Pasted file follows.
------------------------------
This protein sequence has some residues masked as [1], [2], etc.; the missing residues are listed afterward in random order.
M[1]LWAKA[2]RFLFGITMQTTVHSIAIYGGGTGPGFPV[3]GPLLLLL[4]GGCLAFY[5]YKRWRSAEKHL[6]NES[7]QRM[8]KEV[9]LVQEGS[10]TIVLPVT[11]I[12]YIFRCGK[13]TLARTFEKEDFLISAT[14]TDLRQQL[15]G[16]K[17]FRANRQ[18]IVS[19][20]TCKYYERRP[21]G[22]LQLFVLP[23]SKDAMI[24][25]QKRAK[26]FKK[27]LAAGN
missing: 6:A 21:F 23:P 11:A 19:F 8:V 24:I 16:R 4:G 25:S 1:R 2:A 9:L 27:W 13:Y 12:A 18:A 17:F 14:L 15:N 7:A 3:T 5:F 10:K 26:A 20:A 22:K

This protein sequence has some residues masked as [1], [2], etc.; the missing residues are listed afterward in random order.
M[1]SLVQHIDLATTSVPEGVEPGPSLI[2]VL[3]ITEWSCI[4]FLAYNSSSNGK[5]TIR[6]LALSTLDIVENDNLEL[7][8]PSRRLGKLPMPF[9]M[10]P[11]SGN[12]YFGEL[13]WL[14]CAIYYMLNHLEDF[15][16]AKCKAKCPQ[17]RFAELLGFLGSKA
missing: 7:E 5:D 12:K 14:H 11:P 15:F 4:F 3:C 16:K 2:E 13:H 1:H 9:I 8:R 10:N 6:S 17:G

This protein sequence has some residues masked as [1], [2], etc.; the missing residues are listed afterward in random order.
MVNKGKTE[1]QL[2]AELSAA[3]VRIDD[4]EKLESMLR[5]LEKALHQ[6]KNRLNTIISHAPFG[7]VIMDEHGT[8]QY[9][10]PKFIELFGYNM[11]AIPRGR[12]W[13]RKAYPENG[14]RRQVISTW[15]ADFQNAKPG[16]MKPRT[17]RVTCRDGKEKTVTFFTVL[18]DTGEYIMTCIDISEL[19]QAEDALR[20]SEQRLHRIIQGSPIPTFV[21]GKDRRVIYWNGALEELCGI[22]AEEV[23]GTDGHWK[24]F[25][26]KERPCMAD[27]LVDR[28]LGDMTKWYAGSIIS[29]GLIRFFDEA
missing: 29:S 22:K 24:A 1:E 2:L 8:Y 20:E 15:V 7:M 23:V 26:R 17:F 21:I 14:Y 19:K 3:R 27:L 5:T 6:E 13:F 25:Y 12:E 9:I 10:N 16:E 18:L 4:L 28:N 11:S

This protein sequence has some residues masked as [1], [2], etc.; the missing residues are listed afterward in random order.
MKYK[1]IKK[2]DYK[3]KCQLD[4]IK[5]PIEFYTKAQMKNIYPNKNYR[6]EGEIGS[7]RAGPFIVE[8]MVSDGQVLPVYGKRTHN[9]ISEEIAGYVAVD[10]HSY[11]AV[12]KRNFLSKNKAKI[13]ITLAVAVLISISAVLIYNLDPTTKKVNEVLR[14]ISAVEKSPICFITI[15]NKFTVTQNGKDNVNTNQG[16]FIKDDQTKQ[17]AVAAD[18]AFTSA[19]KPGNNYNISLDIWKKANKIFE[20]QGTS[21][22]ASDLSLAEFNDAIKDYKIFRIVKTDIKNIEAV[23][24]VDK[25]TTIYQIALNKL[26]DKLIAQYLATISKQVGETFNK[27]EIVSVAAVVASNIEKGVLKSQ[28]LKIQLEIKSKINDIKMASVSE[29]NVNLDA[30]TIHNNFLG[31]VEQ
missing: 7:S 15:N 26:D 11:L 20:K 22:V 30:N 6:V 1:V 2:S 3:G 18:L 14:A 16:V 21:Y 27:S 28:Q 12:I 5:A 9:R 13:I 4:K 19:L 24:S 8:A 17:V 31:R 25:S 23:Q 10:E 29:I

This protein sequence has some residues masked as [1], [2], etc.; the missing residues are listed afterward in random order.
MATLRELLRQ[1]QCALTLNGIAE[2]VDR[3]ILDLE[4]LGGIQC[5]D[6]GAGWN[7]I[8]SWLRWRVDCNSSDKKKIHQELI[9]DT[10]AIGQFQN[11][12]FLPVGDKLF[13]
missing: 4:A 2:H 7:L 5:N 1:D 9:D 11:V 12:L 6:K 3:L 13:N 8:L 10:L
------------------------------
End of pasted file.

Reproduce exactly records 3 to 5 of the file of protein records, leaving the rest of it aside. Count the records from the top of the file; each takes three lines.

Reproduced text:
This protein sequence has some residues masked as [1], [2], etc.; the missing residues are listed afterward in random order.
MVNKGKTE[1]QL[2]AELSAA[3]VRIDD[4]EKLESMLR[5]LEKALHQ[6]KNRLNTIISHAPFG[7]VIMDEHGT[8]QY[9][10]PKFIELFGYNM[11]AIPRGR[12]W[13]RKAYPENG[14]RRQVISTW[15]ADFQNAKPG[16]MKPRT[17]RVTCRDGKEKTVTFFTVL[18]DTGEYIMTCIDISEL[19]QAEDALR[20]SEQRLHRIIQGSPIPTFV[21]GKDRRVIYWNGALEELCGI[22]AEEV[23]GTDGHWK[24]F[25][26]KERPCMAD[27]LVDR[28]LGDMTKWYAGSIIS[29]GLIRFFDEA
missing: 29:S 22:K 24:A 1:E 2:L 8:Y 20:E 15:V 7:M 23:V 26:R 17:F 21:I 14:Y 19:K 3:R 27:L 5:T 6:E 13:F 25:Y 12:E 9:I 10:N 16:E 18:L 4:L 28:N 11:S

This protein sequence has some residues masked as [1], [2], etc.; the missing residues are listed afterward in random order.
MKYK[1]IKK[2]DYK[3]KCQLD[4]IK[5]PIEFYTKAQMKNIYPNKNYR[6]EGEIGS[7]RAGPFIVE[8]MVSDGQVLPVYGKRTHN[9]ISEEIAGYVAVD[10]HSY[11]AV[12]KRNFLSKNKAKI[13]ITLAVAVLISISAVLIYNLDPTTKKVNEVLR[14]ISAVEKSPICFITI[15]NKFTVTQNGKDNVNTNQG[16]FIKDDQTKQ[17]AVAAD[18]AFTSA[19]KPGNNYNISLDIWKKANKIFE[20]QGTS[21][22]ASDLSLAEFNDAIKDYKIFRIVKTDIKNIEAV[23][24]VDK[25]TTIYQIALNKL[26]DKLIAQYLATISKQVGETFNK[27]EIVSVAAVVASNIEKGVLKSQ[28]LKIQLEIKSKINDIKMASVSE[29]NVNLDA[30]TIHNNFLG[31]VEQ
missing: 7:S 15:N 26:D 11:L 20:K 22:V 30:N 6:V 1:V 2:S 3:G 18:L 14:A 16:V 21:Y 27:S 28:Q 12:I 5:A 9:R 13:I 4:K 19:L 24:S 8:A 17:V 31:R 25:S 23:Q 10:E 29:I

This protein sequence has some residues masked as [1], [2], etc.; the missing residues are listed afterward in random order.
MATLRELLRQ[1]QCALTLNGIAE[2]VDR[3]ILDLE[4]LGGIQC[5]D[6]GAGWN[7]I[8]SWLRWRVDCNSSDKKKIHQELI[9]DT[10]AIGQFQN[11][12]FLPVGDKLF[13]
missing: 4:A 2:H 7:L 5:N 1:D 9:D 11:V 12:L 6:K 3:L 13:N 8:L 10:L